Sound coming from turntable if software playthrough is on suddenly pretty choppy rec, records fine with it turned down

Specs as required : Linux Mint 17.3 Rosa (14.04.4 ubuntu equivalent, or is it .5? seems like its both
Distro’s release

It is not the records,my turntable has a small speaker system and also a really great sounding audio jack for headphones and the records there come out fine.

Never had issue recording with the software playthrough turned off, right now I just wanted to listen to an EP or 2 through my main desktop’s rather great sound system, nothing like when I had a spdif cord drilled into the basement where my even better but non-usb turntable, that I could get to play on Audacity with a phono to spdif (well there were many inputs and outputs on that 300 bucks little thing I sold) that I used to have drilled down, but I went there and the records are fine.

I just recorded new LP’s I received in them mail, with the software playthrough off, because when in Linux, using version 2.1.3, which in Mint 17.3 is the best you can have, got 2.2.2 in my Win7 partition but I hate booting back in cos then I’ll need to do updates for a few months worth and all of that and the resulting 24-96 flac files sound great.

What is causing this choppiness? First, I want to precise that normally, I did not have to select a device for playback, default worked just fine, now I have to select my sound card and the Analog exit,somehow in Windows, the turntable is recognized as a SPDIF USB device but in Linux I can’t get the spdif port to work on the sound card so I just use a regular analog green male 1/8 inch cable from my sound system to plug it in, then I get Software Playthrough but get this issue. Audacity is the only program on Linux I know of that will let me listen to my vinyl records on the computer. It’s a strange case. Maybe I can record one short sample and you guys could see what I mean. It’s hard to describe, it’s not like a record skipping or clipping very bad.I’ll attach it here, warning it’s hardcore punk music, but it’s a very short song and most of the diehard audiophiles here will spot something visually…I can see some kind of sudden blank lines which would mean the sound is choppy when played because transmission of audio ceases for a millisecond… (couldn’t get a decent size enough of what the recording sounds like, I’ll put it on one my servers for download later).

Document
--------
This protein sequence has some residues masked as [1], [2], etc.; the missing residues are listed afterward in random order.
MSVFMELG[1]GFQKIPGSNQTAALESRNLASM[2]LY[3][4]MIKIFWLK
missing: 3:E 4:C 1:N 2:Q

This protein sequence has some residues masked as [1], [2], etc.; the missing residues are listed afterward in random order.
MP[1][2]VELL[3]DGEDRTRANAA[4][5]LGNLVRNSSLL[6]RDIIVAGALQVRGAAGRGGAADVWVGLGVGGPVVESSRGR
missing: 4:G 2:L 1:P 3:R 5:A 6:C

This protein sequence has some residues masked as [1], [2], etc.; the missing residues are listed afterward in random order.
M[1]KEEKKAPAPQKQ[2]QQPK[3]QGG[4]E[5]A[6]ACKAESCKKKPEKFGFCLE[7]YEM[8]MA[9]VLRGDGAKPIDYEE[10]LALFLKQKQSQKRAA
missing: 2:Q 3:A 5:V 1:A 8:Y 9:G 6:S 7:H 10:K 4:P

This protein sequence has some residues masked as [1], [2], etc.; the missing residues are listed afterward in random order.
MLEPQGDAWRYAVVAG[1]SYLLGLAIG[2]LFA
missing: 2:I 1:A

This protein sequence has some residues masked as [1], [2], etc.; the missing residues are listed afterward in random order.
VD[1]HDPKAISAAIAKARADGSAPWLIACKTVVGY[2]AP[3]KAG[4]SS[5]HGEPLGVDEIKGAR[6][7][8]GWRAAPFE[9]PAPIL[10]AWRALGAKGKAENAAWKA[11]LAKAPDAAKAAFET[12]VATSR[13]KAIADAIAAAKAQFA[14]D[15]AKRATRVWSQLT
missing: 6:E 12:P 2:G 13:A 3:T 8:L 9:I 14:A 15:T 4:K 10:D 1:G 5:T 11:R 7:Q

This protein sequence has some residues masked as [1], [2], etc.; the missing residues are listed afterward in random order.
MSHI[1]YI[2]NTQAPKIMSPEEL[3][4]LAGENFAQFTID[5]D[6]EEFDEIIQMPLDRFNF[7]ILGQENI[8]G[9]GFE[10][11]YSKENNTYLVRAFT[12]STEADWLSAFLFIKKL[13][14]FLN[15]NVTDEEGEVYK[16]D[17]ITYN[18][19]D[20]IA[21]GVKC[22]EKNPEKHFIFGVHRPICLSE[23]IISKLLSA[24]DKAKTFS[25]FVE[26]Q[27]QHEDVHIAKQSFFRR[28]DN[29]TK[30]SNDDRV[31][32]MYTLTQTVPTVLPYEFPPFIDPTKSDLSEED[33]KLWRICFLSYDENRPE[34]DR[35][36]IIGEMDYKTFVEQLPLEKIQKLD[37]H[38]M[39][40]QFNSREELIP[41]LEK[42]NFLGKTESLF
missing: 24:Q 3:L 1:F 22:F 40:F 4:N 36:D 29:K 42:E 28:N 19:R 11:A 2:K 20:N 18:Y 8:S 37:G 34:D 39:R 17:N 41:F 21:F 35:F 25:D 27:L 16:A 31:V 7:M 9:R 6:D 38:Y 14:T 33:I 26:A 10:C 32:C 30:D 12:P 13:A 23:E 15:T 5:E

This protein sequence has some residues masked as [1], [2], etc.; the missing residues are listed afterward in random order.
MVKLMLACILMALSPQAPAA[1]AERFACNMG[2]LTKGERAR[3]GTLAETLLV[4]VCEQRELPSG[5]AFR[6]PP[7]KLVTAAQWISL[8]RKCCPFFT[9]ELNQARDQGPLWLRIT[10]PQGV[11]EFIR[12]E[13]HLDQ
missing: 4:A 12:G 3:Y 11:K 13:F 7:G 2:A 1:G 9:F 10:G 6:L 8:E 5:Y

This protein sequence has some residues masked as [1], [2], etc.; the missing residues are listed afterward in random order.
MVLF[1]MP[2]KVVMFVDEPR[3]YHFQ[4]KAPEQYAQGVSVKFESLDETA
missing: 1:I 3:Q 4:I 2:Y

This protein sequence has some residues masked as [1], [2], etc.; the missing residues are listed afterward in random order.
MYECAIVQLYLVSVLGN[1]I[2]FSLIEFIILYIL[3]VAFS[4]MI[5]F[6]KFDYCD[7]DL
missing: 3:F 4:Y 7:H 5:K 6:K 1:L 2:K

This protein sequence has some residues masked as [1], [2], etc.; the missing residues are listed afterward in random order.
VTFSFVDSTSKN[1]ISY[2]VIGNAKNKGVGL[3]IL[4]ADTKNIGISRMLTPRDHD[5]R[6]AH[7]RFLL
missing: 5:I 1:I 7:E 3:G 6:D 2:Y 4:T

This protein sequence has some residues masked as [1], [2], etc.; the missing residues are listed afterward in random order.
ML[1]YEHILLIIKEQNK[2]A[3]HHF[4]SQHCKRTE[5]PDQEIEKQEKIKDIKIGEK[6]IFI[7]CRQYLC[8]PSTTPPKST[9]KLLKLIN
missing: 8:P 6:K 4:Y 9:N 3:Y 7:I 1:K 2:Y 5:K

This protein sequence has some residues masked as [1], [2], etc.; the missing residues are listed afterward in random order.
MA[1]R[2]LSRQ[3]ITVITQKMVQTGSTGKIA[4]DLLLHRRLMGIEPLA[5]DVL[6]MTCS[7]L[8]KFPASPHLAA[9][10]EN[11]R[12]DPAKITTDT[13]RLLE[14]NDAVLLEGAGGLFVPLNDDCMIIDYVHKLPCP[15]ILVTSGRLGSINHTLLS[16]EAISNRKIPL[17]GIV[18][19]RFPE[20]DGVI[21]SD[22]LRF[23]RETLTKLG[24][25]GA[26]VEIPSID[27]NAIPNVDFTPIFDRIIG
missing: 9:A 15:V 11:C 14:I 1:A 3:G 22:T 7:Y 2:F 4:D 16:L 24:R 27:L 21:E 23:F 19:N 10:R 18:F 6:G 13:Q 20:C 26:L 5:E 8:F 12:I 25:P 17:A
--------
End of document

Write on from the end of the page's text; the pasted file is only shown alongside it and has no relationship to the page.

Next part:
Nevermind, I changed the usb port to one in the back where it always was, it was plugged in from the floppy bay USB 3.0 x2 and 2 2.0 port, my motherboard has 6 onboard usb 2.0 ports and 2 3.0 ones but when I had this desktop built, the idiots installed the floppy bay USB port extension but did not plug in the male molex that’s in there too, I guess to give it more power? I didn’t even know when I received the thing from China. It would be complicated to plug these directly, they work fine for most devices without that extra power, but I’ll have it plugged someday…too bad all the molex cords I have left are also male, I need some kind of hard drive power cord that splits in 2, one for SATA and one for Molex (female).

Anyways, everything’s playing just fine through the Software Playthrough, which right now is my only way to listen to my records, purely, you know what I mean, that old setup I had with the drilled to the basement phono turntable with the spdif converter, I gave it to my hopefully soon fiancee.

If it turns out I am right that now that the turntable is plugged to usb ports that receive power directly, unlike the front usb ports that only have a cable going to the bottom of the mobo where the 3 onboard USB connecting slots are. Works fine with my mic when plugged in front, recording myself on Audacity works just fine with the mic plugged in front. Why would they give that thing a Molex male power input…had it been female it would’ve been easier.

Anyways, if you guys have some comments I’ll take em, but the problem was resolved by changing USB port, and two very different kind of USB 2.0 port.